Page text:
Other key factors that reduce muscle fatigability and lactate production during exercise at 85–90%, when only a fraction of the total limb muscle mass is simultaneously recruited, is the quantity of muscle mass that the athlete can recruit to share in sustaining power production (Fig. 2). Elite cyclists appear capable of rotating power production through 20–25% more muscle mass throughout a 1 h bout of cycling, thus reducing the relative power production and stress on a given fibre (Coyle et al. 1988; Coyle, 1995). Additionally, this ‘power sharing’ among fibres would also reduce the glycolytic stress and lactate production per fibre due to more total mitochondrial sharing for a given rate of aerobic metabolism. These factors should operate in a complementary way that reduces the stress per mitochondria and muscle fibre.
As exercise extends beyond about 2 h the problem becomes one of fuel availability as (Hill predicted) the glycogen content in skeletal muscle becomes depleted and the modest ability of active muscle to take up glucose from blood (via either the liver or from feeding) can limit the rate of oxidative ATP generation and thus the pace that can be sustained. In some (but not all) subjects the associated reductions in blood glucose evoke frank symptoms of hypoglycaemia that limit the ability of the individual to continue exercising (Christensen, 1939; Coyle et al. 1983, 1986). Other highly trained subjects show remarkable resistance to hypoglycaemia and for these athletes muscle glycogen depletion is probably more important. In response to these events, a number of pre-competition dietary strategies and during-exercise energy replacement regimens and products have been developed (Murray, 1998). When these are used in an optimal manner muscle glycogen stores can be augmented by 40% before exercise, and hypoglycaemia can be avoided with the net effect being that the duration of exercise at about the lactate threshold can be extended by about one-third (from 2 to 3 h to 4 h) (Coyle et al. 1983, 1986; Sherman & Costill, 1984).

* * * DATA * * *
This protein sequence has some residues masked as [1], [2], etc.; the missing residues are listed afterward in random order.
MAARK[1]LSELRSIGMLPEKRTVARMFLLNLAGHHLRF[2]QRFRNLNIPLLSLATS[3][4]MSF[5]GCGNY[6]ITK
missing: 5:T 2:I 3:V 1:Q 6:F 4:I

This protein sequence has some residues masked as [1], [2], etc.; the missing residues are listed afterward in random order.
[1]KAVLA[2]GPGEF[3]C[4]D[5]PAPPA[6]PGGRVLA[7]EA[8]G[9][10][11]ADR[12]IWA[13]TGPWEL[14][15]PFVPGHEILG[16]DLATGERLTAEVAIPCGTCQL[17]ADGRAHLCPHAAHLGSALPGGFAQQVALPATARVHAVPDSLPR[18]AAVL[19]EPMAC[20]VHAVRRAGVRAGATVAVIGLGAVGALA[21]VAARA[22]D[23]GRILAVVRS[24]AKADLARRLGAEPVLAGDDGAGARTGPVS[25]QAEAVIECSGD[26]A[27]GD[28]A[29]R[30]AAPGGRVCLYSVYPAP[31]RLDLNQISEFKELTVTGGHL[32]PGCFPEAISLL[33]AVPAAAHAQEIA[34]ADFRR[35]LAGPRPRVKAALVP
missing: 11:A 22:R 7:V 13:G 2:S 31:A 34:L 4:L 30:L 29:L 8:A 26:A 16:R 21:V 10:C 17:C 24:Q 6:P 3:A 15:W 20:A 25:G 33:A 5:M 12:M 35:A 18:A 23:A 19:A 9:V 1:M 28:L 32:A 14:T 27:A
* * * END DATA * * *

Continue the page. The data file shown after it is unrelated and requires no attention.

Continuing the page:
Performance and anaerobic metabolism Without practical direct calorimetric methods to measure instantaneous rates of heat and work production during endurance exercise (Webb et al. 1988; Scott, 2000), the best practical estimation of the rates of actual metabolic energy production and ATP turnover is obtained from measures of oxygen consumption (i.e. indirect calorimetry) during an endurance performance bout. During marathon running the relative amount of anaerobic metabolism is small yet in events lasting 13–30 min (i.e. 5 and 10 km running), it will be significant, contributing perhaps 10–20% of total ATP turnover. This anaerobic contribution to ATP turnover during endurance performance bouts is noted in Fig. 2 and has classically been estimated from measures of post-exercise oxygen consumption and may equal the energy provided by 50–80 ml kg−1 of oxygen uptake (Fig. 2) (Bangsbo et al. 1993). However, the rate at which this energy might be generated and consumed is difficult to estimate in a definitive way.